For Jenna Morrow, analyzing water samples was nothing new. The 2011 Knoch High School graduate did independent research in high school in which she studied estrogen levels in water and how they affected the development of amphipods, and how it affects fish and other wildlife. Morrow's high school science teacher had previously introduced her to Turner, and she has decided to attend Clarion University this fall based on previous experiences.

At Cook Forest, Robert Gorog, who will be a senior this year at Freeport High School, was looking for manmade structures or any kind of interference with the natural banks of the river.

2011 Summer Academy 003"The root mass keeps the bank together. People cut it down to make it look nice to us," Gorog said. "That interferes with the root structure, erodes the bank, clogs up fish nests and gills and keeps them from hatching. It will undercut the road, eventually."

"The expectation is high," Savage said. "It's a very challenging for the students, in one week, to produce a research project.

Summer Academy participants are academically talented students entering 11th or 12th grade, or their first year of college. The academy is designed to promote creativity and encourage an interest in higher education. The program began 10 years ago with a grant from Pennsylvania State System of Higher Education. Topics have included mock trials, debate and various sciences.

The 2011 Summer Academy was funded through an Educational Improvement Tax Credit donation from Pennsylvania General Energy Co. LLC, Warren.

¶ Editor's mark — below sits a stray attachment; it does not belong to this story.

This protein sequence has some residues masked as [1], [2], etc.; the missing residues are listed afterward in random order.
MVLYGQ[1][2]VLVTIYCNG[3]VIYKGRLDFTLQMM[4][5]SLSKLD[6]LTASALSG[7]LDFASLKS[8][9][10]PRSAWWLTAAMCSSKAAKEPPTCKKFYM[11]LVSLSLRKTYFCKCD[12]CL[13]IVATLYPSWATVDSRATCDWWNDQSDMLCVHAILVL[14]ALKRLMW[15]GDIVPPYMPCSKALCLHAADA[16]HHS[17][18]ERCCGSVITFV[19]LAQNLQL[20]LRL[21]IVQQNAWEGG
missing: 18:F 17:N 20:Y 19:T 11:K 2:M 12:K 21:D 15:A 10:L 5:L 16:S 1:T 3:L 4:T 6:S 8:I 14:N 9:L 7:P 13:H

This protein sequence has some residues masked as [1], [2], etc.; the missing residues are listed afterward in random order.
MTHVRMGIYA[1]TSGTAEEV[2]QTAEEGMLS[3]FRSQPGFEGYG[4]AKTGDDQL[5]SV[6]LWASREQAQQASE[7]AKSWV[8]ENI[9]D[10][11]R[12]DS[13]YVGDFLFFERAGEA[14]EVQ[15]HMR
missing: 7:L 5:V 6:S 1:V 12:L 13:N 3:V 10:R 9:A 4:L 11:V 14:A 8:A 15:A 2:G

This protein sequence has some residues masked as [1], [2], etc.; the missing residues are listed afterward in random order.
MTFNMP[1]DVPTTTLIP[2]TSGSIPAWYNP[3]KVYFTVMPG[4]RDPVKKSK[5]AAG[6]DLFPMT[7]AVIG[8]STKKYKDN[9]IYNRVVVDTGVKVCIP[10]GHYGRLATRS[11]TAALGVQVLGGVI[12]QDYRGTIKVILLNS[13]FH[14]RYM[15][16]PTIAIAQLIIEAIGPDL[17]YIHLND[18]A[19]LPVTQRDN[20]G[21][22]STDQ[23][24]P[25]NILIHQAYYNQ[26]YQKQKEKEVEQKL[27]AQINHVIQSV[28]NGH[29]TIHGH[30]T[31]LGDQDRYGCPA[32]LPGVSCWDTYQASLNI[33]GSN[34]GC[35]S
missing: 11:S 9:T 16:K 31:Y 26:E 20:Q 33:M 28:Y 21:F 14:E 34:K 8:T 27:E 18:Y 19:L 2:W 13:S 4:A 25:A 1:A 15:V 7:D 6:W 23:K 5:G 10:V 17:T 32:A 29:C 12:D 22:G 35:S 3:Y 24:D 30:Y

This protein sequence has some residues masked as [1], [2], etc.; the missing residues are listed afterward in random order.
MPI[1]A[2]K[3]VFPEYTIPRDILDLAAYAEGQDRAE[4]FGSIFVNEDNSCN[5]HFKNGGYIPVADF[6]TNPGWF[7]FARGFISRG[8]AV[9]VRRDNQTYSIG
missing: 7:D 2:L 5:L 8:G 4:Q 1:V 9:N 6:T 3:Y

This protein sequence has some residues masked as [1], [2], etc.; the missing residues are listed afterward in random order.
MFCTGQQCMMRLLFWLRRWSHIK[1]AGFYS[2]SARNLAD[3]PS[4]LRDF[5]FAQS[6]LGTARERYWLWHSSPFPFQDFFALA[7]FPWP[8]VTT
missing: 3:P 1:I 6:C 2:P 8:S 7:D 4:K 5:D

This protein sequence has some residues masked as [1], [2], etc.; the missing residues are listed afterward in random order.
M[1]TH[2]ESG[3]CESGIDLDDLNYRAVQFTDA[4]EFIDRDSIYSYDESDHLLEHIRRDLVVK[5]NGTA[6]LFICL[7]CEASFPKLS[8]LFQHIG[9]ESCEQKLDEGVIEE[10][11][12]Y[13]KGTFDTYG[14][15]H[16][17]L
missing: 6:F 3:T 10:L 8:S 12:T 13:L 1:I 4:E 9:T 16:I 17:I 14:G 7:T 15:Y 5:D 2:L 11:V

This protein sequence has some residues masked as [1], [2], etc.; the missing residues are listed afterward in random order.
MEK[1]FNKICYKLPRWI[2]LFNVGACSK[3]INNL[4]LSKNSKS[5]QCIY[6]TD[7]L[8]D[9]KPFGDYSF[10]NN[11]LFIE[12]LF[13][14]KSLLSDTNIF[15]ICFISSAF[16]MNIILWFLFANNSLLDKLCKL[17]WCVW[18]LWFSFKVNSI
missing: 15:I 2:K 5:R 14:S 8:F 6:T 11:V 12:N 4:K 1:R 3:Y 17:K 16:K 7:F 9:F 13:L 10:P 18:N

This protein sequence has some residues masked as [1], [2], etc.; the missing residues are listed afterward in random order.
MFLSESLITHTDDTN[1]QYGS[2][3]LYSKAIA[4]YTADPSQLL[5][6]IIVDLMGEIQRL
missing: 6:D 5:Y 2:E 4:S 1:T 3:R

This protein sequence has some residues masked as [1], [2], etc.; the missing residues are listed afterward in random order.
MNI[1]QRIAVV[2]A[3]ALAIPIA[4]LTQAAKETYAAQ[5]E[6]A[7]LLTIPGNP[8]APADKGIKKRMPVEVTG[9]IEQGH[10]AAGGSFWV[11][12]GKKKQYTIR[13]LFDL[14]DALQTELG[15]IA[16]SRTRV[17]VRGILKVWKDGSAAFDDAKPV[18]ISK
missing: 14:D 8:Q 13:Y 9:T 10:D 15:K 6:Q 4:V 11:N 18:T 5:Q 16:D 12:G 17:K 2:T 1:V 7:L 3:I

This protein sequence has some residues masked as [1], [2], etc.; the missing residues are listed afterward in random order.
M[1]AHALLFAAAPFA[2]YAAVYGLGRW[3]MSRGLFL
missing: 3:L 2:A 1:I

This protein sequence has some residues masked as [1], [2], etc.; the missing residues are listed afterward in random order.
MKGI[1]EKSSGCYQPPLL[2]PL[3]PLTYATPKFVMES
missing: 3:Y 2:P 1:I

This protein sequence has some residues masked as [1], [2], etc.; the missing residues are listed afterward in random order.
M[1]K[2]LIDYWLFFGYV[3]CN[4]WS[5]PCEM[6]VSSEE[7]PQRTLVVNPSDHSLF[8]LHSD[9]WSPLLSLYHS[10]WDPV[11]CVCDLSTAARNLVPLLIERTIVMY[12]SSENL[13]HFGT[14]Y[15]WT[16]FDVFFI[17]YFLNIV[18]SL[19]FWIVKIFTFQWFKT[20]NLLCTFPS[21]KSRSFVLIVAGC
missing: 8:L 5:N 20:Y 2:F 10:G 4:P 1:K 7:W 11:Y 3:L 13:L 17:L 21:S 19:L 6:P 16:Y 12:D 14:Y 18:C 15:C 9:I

Participants included:

• Deanna Badger, a senior at DuBois Area High School

• Natalie Bond, a 2011 graduate of Danville Area High School and incoming Clarion University freshman

• David Brooker, a 2011 graduate of Venango Catholic High School and incoming Clarion University freshman

• Kristen Burkholder, a 2011 graduate of Boiling Springs High School and incoming Clarion University freshman

• Paul Butler, a junior at Mt. Lebanon High School

• Madison Columbus, a senior at Ligonier Valley High School

• Emily Garbenis, a senior at Unionville High School

• Desiree Goldstrohm, a senior at Knoch High School

• Robert Gorog, a senior at Freeport Area School District

• Cassie Graham, a senior at Sharpsville Area High School

• Nick Hepfl, a senior at Keystone High School

• Abby Hileman, a senior at Clarion-Limestone High School

• Aly Hoy, a senior at Central Mountain High School

• Stephanie Latour, a 2011 graduate of Clarion Area High School

• Jenna Morrow, a 2011 graduate of Knoch High School and incoming Clarion University freshman

• Alex Nadas, a 2011 graduate of Mansfield Junior Senior High School and incoming Clarion University freshman

• Monica Oxenreiter, a senior at Mount Lebanon High School

• Katie Schaper, a senior at State College Area High School

• Kelsey Slayton, a 2011 graduate of Walled Lake Northern High School and incoming Clarion University freshman

Clarion University is the high-achieving, nationally recognized, comprehensive university that delivers a personal and challenging academic experience.

8/24/2011 9:00 AM

Testing the Waters